What is it with webinars? I attended a webinar the other day. Like the ones I’ve “been” to before, though, it wasn’t the most inspiring experience. That wasn’t because the subject matter was irrelevant to me. It was about the new version of my CAT tool, MemoQ, so it ought to have been important. It didn’t take long, though, before my attention started wandering. I couldn’t help thinking of the contrast with the previous Friday, when I went to a training day organised by Mediterranean Editors and Translators (MET) in Barcelona. There, my attention hardly wavered throughout the entire day (for the final hour, it certainly couldn’t – I was giving a presentation on specialisation). So is it really that “being there” is so important when it comes to training? It’s certainly a big part of it. Technology is both the great strength of the webinar – without computers it would be impossible – and its weakness, because a computer holds many other distractions should the live video presentation begin to flag. I admit that I find it hard to resist the temptation to have a quick look at my e-mails, or even start working, if a webinar fails to hold my attention. So my webinar experience quite often goes like this; “Oh, I’m looking forward to this…. Yes, I already knew that…. And that…. This isn’t as good as I expected…. Actually, it’s quite boring… I wonder if I’ve got any e-mails… Maybe, I could sort of half listen and get on with my work…. What did he just say? That sounded quite interesting…” Distracted By contrast, if...
You win some…

You win some…

…you lose some I was fortunate enough to return from holiday last week to find a healthy pile of work to be getting on with and a steady stream of offers and inquiries has been coming in ever since. Considering virtually the whole of Spain goes dead for a month in August, every year I worry that perhaps work will be in short supply just when I need is to start earning to make up for taking time off, and every year I am reminded that, although he total volume available may be lower, the fact that there are so many fewer translators in action means there is more than enough to go round. Somewhere here is a lesson about supply and demand. Among all those offers and inquiries, a couple have made me think hard about the tricky topics of rates and negotiation. First of all, I was recommended by a colleague for a substantial and interesting-looking translation. There was just one problem: the rate offered was almost 20% below what I charge. As I was composing my reply, explaining that I would reluctantly have to turn down the offer of work, I started thinking that there was a time when I might have been tempted to accept. After all, it was August, there probably wouldn’t be much work about and maybe I’d once have felt it was better to be assured of having something to do than hold out for jobs that may never come. Nowadays, though, I like to think I’m better at refusing to settle for less than I’m worth, so I sent the mail, explaining my...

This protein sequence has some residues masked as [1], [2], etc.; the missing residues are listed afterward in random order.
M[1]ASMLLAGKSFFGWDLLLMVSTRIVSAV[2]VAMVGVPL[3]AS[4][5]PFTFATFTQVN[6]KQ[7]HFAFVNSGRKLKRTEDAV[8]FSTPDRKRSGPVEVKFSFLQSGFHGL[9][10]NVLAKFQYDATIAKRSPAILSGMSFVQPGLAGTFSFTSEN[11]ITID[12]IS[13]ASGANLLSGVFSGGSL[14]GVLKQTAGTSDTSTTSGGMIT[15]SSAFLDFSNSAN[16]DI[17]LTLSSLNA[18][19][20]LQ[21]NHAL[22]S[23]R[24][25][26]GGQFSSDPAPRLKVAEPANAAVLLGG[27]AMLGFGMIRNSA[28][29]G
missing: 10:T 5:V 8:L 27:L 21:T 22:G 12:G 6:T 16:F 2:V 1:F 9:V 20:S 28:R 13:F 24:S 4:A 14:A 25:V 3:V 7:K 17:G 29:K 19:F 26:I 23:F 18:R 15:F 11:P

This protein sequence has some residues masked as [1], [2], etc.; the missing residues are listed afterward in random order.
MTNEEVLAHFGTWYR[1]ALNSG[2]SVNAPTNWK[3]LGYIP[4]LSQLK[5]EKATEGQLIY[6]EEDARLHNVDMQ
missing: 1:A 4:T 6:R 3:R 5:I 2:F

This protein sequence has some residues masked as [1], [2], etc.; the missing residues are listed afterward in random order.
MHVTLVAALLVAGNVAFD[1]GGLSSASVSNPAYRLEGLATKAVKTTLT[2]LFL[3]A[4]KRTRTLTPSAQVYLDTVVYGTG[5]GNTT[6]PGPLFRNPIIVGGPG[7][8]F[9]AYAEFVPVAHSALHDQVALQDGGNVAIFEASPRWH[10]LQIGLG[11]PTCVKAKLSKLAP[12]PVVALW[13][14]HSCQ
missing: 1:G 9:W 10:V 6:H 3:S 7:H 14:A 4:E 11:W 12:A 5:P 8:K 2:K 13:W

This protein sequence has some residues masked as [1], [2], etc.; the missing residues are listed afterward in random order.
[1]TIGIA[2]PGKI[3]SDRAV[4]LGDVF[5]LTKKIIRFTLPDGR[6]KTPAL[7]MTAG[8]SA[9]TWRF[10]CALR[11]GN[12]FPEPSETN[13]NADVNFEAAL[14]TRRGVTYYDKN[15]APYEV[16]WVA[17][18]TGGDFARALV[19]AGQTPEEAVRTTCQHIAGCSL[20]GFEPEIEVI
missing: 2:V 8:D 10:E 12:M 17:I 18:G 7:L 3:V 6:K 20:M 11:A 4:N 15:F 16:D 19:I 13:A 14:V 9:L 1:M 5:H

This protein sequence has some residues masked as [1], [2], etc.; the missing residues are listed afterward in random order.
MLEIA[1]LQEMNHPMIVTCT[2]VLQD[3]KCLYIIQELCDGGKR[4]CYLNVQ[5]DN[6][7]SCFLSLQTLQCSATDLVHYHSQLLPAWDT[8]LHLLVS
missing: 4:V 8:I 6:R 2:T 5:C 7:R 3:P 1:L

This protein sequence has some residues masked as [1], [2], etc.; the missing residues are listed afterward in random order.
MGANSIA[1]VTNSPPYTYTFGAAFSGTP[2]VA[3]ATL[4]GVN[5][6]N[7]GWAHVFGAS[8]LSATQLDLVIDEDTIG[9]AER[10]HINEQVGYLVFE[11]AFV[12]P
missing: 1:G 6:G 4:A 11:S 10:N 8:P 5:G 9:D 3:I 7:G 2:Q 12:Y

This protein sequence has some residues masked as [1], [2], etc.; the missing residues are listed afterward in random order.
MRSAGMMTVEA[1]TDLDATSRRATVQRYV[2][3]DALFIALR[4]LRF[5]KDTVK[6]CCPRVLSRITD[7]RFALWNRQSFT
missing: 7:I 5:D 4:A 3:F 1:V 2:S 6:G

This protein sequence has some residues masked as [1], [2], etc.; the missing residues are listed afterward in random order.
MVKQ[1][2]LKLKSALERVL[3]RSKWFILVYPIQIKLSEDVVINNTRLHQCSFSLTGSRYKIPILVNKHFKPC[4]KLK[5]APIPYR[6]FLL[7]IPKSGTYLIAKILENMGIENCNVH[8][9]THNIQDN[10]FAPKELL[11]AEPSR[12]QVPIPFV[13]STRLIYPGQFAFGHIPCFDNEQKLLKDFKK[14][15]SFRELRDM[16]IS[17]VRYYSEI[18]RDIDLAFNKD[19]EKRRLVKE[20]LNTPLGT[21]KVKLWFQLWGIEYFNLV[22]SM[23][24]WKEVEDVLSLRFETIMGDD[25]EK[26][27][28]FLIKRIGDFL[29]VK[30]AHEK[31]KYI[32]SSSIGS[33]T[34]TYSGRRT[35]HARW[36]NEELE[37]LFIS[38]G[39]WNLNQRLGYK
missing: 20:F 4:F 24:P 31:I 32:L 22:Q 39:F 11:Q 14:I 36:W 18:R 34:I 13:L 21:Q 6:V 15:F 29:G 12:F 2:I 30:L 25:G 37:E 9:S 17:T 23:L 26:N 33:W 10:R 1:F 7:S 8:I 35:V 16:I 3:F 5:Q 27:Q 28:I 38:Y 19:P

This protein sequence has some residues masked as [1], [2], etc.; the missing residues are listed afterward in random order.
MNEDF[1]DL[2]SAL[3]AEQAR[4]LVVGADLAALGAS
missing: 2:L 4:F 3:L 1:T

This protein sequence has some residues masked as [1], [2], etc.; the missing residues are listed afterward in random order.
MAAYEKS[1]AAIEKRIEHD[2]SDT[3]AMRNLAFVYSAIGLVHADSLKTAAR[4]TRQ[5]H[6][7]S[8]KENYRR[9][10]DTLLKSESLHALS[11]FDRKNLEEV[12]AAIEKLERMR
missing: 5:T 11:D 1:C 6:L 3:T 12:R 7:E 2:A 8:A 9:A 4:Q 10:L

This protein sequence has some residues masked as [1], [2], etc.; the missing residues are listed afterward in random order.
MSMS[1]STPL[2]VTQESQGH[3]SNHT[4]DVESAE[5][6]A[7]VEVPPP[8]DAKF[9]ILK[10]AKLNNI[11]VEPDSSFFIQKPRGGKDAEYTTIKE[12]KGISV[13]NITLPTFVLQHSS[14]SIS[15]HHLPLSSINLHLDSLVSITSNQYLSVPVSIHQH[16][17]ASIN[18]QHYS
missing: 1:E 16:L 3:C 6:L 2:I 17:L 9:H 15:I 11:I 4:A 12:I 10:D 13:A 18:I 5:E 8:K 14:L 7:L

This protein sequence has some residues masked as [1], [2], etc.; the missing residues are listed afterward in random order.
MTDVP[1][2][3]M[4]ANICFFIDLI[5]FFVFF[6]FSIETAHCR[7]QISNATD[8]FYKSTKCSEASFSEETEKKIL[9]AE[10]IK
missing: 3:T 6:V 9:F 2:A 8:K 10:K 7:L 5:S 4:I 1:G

Learning from Jesús

Learning from Jesús

Freelancing lessons from the plumber We’re lucky enough to have our plumbing done by Jesus. Before you start thinking I’ve got a serious attack of religion, or that this blog has taken an unpleasantly blasphemous tack, I should remind you that in Spanish-speaking countries, Jesús, as it should be written, is actually quite a common first name. But although he can’t do miracles, our Jesús is an excellent plumber and heating engineer. He’s mended our washing machine and our toilet, and last week he came to fix our sputtering water heater. And while he was here I started thinking about what translators could learn from a freelancer like him. Because although we like to think of ourselves as professionals on a par with lawyers and architects, I believe plumbers and other self-employed tradesmen also have a lot to teach us. Now I’m not going to push the parallels too far and there are obviously many differences between a translator’s work and what a plumber does. But I like having Jesús work for me and I want to make sure people are happy when I work for them, which means it’s well worthwhile analysing what makes any successful freelancer-customer relationship work. So here are six things I think we can learn from Jesús: Follow up contacts, however vague. I phoned Jesús but got his answerphone. When the message cut in, I hung up, thinking I’d try again in a while, but before I got the chance he’d called me. I don’t know about anyone else, but I’m very bad about following up calls. “If they’re really interested, they’ll come back...